"From testimony before us, it appears that there has been no serious, continuous or respected effort heretofore made on the part of law enforcement officials of Phenix City and Russell County to stamp out or abate this condition, but that passive acquiescence was given on the part of those in authority and charged under oath, as a matter of law, with the duty of stamping out this condition and bringing to justice through criminal prosecution the infamous and nefarious individuals responsible for this condition. To us it appears that such condition has been allowed to remain and flourish unmolested until it has become an infamous and carbuncle on the society of the great State of Alabama, spraying its poisonous corruption and inviting an assemblage of criminals and creating an atmosphere for the commission of the other class of crimes, which usually follow when gambling affects an area. As a result of our investigations, we herewith return into this court 545 Indictments, which include both felony and misdemeanor charges."

Among the indictments returned by the grand jury was one charging H. Ralph Mathews, Jr., the Sheriff of Russell County, Alabama, with willful neglect of duty.

On December 8, 1954, the said H. Ralph Mathews, Jr., entered a plea of guilty to the charge of willful neglect of duty as such sheriff.

On December 9, 1954, Albert Fuller, the Chief Deputy Sheriff of Russell County, was indicted by the Grand Jury of Russell County for the murder of Albert Patterson, and was later convicted on said charge. Albert Fuller was also indicted by the grand jury on a charge of accepting a bribe in Russell County and tried and convicted on the charge.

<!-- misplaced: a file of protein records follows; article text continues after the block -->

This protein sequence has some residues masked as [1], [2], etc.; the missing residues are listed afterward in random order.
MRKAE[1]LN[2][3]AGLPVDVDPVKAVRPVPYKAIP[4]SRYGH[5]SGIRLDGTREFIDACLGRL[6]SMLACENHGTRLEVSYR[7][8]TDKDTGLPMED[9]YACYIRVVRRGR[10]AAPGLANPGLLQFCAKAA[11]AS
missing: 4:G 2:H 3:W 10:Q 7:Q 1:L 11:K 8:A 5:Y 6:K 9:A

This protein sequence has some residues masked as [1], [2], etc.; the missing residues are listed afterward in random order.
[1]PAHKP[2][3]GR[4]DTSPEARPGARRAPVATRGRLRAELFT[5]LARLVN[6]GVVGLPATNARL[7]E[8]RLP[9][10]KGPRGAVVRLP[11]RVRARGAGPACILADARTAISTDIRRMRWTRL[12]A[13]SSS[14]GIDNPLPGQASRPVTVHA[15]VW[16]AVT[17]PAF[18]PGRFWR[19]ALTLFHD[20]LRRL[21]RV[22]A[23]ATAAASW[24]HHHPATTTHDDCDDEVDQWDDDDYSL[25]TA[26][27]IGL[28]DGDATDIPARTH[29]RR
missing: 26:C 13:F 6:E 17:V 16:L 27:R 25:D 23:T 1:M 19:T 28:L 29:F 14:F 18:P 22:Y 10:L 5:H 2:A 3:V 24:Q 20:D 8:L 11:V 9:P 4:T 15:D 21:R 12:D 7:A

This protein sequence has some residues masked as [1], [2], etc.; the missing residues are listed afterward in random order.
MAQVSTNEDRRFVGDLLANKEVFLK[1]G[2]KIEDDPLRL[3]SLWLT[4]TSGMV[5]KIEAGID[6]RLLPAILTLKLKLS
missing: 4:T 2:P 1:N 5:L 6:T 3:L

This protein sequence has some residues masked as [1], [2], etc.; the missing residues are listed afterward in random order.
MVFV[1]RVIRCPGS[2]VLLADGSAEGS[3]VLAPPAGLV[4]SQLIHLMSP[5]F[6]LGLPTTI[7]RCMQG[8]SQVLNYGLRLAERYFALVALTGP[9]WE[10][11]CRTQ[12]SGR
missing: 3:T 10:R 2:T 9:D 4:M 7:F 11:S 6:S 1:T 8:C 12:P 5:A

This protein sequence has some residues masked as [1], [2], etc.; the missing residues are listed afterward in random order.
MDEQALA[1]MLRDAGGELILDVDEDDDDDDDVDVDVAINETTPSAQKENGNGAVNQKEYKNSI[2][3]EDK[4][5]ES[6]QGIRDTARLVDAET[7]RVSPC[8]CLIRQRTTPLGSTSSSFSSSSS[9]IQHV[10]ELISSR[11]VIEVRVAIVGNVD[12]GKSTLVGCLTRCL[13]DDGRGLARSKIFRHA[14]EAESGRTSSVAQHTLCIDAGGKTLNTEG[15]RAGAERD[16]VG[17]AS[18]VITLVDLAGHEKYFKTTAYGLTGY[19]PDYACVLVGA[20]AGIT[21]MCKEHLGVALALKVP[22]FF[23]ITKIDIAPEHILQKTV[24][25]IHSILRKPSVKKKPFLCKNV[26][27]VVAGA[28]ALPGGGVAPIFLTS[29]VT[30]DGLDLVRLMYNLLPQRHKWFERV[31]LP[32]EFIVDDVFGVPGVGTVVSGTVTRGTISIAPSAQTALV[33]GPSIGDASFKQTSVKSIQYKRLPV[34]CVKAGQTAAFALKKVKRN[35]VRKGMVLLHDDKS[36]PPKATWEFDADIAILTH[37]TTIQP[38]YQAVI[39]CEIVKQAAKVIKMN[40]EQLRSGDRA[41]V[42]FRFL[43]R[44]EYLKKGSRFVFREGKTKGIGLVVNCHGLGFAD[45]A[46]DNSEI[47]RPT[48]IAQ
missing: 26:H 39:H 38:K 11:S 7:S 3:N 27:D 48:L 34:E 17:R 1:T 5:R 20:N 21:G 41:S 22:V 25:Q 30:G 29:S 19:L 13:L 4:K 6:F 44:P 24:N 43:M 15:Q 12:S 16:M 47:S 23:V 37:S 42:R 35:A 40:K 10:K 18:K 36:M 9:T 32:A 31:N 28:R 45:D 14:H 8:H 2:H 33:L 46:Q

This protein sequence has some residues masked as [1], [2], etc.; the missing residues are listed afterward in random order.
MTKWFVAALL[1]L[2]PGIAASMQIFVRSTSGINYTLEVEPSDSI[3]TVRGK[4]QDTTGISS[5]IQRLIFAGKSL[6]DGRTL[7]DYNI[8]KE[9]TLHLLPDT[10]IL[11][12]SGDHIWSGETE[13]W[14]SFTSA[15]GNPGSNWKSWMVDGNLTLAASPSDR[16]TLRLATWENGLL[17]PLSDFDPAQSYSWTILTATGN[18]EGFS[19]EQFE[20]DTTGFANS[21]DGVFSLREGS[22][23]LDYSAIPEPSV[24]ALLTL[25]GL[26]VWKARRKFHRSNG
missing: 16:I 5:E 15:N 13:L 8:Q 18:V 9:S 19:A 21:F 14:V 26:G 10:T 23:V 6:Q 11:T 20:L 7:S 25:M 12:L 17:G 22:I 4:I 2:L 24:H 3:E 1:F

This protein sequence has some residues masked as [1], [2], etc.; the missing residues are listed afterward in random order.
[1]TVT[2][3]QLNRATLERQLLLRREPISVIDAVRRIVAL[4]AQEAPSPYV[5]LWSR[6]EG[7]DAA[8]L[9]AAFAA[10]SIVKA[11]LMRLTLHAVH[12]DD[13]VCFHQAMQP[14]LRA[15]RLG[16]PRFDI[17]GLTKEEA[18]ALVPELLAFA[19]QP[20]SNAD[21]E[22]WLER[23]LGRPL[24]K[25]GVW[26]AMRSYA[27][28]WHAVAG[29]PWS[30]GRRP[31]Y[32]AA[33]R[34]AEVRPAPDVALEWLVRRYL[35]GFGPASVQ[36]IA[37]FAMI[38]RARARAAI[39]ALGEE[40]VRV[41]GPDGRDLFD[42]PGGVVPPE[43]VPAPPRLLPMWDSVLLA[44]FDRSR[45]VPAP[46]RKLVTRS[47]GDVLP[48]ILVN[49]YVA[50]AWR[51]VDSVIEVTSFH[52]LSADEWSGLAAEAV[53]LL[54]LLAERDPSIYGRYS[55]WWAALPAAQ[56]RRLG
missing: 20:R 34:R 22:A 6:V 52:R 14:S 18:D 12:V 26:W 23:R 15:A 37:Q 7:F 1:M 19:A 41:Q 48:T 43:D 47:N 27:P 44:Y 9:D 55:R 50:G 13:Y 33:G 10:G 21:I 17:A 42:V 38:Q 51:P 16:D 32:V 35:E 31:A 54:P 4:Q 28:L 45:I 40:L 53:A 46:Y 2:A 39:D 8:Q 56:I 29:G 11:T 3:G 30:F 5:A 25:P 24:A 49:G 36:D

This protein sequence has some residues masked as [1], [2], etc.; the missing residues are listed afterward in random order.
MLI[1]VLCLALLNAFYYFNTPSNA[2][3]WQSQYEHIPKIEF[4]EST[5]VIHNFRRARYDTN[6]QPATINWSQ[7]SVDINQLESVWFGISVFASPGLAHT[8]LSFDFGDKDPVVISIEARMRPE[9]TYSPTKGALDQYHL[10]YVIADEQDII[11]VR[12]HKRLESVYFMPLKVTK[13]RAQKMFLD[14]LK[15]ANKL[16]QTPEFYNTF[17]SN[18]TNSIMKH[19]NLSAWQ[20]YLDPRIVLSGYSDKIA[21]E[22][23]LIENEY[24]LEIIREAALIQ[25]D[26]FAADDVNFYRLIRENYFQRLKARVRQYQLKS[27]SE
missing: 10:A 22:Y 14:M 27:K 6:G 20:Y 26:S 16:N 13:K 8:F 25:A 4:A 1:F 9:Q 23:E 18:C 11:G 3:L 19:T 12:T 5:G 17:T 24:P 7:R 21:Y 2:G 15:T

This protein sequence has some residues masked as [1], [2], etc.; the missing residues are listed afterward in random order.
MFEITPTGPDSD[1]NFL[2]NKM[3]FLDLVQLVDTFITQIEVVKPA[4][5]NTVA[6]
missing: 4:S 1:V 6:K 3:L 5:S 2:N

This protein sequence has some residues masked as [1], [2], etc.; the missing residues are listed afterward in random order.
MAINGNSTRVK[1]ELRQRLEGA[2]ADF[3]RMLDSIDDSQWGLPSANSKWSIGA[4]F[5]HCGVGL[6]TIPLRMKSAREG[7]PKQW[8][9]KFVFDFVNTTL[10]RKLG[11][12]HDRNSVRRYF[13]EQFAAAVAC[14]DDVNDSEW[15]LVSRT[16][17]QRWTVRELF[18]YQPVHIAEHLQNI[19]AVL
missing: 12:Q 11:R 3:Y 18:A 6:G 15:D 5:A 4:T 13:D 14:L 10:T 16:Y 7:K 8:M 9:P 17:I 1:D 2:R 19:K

Much more could be said, but clear enough, the foregoing indicates the utter chaotic and unlawful conditions existing in Russell County and Phenix City, Alabama, at the time the Governor proclaimed partial military rule in said county. It also clearly indicates that the sheriff and his deputies were wholly unable or unwilling to enforce the law.

When appellant's case was called for trial on October 4, 1954, with the Honorable Walter B. Jones presiding as circuit judge, the appellant objected "to being placed on trial at said term, and in the then presence," assigning orally and in writing 119 grounds of objection. The appellant also moved for a continuance, assigning the same grounds contained in the objection.

It is to be noted that the appellant made no application for a change of venue under Sec. 267 of Title 15, Code of 1940. As we understand appellant's objections to going to trial, they are based entirely on the results of the "Governor's Proclamation of Qualified Military Rule" and the Chief Justice's order directing Honorable Walter B. Jones to hold a special term of the Russell County Circuit Court, and his order authorizing him to preside at both the special and the regular term of the Circuit Court of Russell County, Alabama.

We do not have here a case in which it is urged that the state militia was in any way the trier of facts, nor that the militia either arrested or held the defendant, nor that he was being tried by a military tribunal as distinguished from the civil authorities. The record conclusively shows that the grand jury which returned the indictment against the appellant was drawn and organized by the orders of Judge Jones, and its members were summoned to appear by the the then Sheriff of Russell County, H. Ralph Mathews, Jr., that the petit jury was drawn by Judge Jones, and served to appear by M. Lamar Murphy, who was then the Sheriff of Russell County, and that Judge Jones empaneled the petit jury which tried the appellant. As we understand it, the defendant objected to being put to trial on two grounds: first, the presence of the Honorable Walter B. Jones, who appellant claimed had no authority to preside at said trial, and, second, the presence of the state militia in Russell County, Alabama, in Phenix City, and in the Russell County courthouse, in compliance with the Governor's Proclamation.